Today’s uprisings may be the harbinger of a new era of radical democratic aspirations in which autonomous movements could come to play a central role.
We Are Everywhere!
The Autonomous Roots of the
Real Democracy Movement
By Jérôme E. Roos and Leonidas Oikonomakis
European University Institute
Paper to be presented at the 7th Annual ECPR General Conference
‘Comparative Perspectives on the New Politics of Dissent’
Sciences Po Bordeaux, September 4-7, 2013
FIRST DRAFT: PLEASE CONTACT AUTHORS BEFORE CITING
The years since 2011 have witnessed the (re-)birth of a global cycle of struggles around the issue of democracy. With the representative institutions of liberal democracy in crisis, social movements appear to be increasingly moving away from claims-based and state-oriented contention towards a global project of autonomy. In this article, we focus on those movements that have articulated a critique of representation and expressed a desire to radically transform democratic processes from below. Referring to the ensemble of these struggles as the Real Democracy Movement (RDM), we set out to trace its autonomous roots in the Global Justice Movement, the Zapatista uprising and the long-standing traditions of anarchism, autonomism and anti-authoritarianism more generally. We identify five specific elements that characterize the RDM: (1) its autonomy from the state; (2) its commitment to horizontalism and direct democracy; (3) its emphasis on direct action; (4) its method of occupation; and (5) its embrace of prefigurative politics. We conclude that the analytical framework of contentious politics may not be able to fully appreciate the nature and significance of the RDM as an autonomous movement and prefer instead to speak of a politics of resistance and prefiguration. Far from being a mere call for attention, the RDM may be the harbinger of a new era of radical democratic aspirations in which autonomous movements could come to play a central role.
Introduction: It’s About Democracy!
“This is not just about a couple of trees,” a friend in Istanbul wrote to one of us in June 2013, as a local resistance movement against the planned destruction of Gezi Park spiraled into a nationwide uprising against the increasingly authoritarian neoliberalism of Erdogan’s Islamist government: “it’s about democracy.” Just a few weeks later, a surprisingly similar cry resounded from the streets of Athens after conservative Prime Minister Antonis Samaras – in an attempt to placate Greece’s Troika of foreign lenders – brusquely bypassed his coalition partners to shut down the country’s public broadcaster (ERT), triggering mass protests and leading the station’s employees to occupy its headquarters and continue broadcasting under worker self-management. “This is not about our broadcaster,” the influential investigative journalist Kostas Vaxevanis later lamented in an interview: “it’s about our democracy.” Meanwhile, as the streets of Brazil erupted in a blaze of indignation over a raise in public transportation fees, the issue at hand once again seemed to be only the tip of the iceberg. “No, this is not about 20 cents,” a Brazilian activist wrote in a widely disseminated open letter. “If, at the end of these protests, the political class … and its army of capitalist crétins … are removed from power and forced to recognize that an era of real democracy has arrived, then I will be very happy to pay 20 cents more for my bus rides.”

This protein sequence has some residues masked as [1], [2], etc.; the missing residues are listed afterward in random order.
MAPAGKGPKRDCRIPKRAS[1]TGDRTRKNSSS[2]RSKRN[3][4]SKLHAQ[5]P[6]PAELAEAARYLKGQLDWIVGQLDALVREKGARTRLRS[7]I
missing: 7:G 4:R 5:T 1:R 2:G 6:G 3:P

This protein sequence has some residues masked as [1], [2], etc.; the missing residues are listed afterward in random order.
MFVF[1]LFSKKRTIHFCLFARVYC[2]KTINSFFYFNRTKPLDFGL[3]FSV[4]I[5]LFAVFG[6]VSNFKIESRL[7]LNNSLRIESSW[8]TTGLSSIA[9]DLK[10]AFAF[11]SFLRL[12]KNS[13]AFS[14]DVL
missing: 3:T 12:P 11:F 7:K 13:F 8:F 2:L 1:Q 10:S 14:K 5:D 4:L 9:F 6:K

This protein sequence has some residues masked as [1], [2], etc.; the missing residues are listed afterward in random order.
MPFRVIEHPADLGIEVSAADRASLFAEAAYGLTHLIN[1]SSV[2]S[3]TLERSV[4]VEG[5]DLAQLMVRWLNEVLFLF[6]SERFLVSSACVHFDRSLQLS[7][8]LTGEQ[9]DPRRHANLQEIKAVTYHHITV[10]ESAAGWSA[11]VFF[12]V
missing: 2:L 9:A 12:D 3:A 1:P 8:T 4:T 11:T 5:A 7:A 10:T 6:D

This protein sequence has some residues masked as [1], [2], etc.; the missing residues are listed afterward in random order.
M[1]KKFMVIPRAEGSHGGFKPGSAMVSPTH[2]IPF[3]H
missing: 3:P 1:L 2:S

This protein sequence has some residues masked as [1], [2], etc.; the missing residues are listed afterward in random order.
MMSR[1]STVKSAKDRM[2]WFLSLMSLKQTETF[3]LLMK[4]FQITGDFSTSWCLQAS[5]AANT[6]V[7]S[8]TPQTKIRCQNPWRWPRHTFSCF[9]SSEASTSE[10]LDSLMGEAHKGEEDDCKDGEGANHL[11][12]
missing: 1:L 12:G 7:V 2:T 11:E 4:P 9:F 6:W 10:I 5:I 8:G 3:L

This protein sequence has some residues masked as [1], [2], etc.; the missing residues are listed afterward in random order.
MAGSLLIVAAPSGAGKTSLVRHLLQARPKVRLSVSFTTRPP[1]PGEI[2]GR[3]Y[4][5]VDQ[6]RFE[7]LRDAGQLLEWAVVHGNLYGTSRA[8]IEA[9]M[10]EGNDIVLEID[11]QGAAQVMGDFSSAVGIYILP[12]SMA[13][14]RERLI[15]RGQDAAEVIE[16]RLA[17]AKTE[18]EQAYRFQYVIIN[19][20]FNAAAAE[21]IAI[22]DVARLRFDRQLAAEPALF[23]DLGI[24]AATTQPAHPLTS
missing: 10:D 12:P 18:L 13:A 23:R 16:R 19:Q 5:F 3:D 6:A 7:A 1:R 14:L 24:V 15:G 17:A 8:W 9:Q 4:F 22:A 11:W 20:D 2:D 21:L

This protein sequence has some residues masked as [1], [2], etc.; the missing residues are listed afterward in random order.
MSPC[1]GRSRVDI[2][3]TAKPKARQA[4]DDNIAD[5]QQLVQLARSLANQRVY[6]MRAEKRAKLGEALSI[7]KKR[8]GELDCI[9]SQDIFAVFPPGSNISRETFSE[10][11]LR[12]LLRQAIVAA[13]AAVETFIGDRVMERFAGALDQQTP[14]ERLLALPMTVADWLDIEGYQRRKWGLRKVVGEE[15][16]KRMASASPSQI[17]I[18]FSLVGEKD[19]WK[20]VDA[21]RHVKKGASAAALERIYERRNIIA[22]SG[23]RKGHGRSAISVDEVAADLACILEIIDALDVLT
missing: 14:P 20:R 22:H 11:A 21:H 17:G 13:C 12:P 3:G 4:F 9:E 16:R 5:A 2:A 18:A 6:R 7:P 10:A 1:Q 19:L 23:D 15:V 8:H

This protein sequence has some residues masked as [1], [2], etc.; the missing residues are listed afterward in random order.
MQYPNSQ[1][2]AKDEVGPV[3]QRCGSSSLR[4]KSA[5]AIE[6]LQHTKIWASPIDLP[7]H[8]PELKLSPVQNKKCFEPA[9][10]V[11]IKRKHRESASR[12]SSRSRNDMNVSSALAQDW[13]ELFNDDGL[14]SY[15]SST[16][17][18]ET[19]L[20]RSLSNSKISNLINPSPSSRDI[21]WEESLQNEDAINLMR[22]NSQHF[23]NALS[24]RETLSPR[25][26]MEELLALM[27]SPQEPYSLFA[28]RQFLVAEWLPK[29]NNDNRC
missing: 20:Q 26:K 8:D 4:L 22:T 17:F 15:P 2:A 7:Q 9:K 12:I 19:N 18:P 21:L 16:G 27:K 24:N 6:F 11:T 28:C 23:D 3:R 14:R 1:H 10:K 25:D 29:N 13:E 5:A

Liberal democracy now finds itself in crisis almost everywhere (Della Porta 2013). From the mass protests in Europe’s heavily indebted periphery to the worldwide Occupy movement and on to the popular uprisings in rapidly emerging countries like Turkey and Brazil, indignant multitudes are spilling over into the streets and squares of the world, contesting the very legitimacy of their elected representatives and expressing a radical desire for real democracy and meaningful self-determination. The new politics of dissent that kicked off with the Tunisian and Egyptian revolutions of 2011 mark the resumption of what Hardt & Negri (2011) have identified as an emerging “cycle of struggles”: a budding wave of popular indignation resonating across the globe and unleashing strikingly similar patterns of leaderless democratic revolt in a great variety of contexts. Needless to say, each of these struggles remains particular to its own context – and yet the movements share a number of key elements in common. To the extent that the struggles offer a critique of representation and express a desire to radically transform democratic processes from below, we therefore refer to them as part of the Real Democracy Movement (RDM).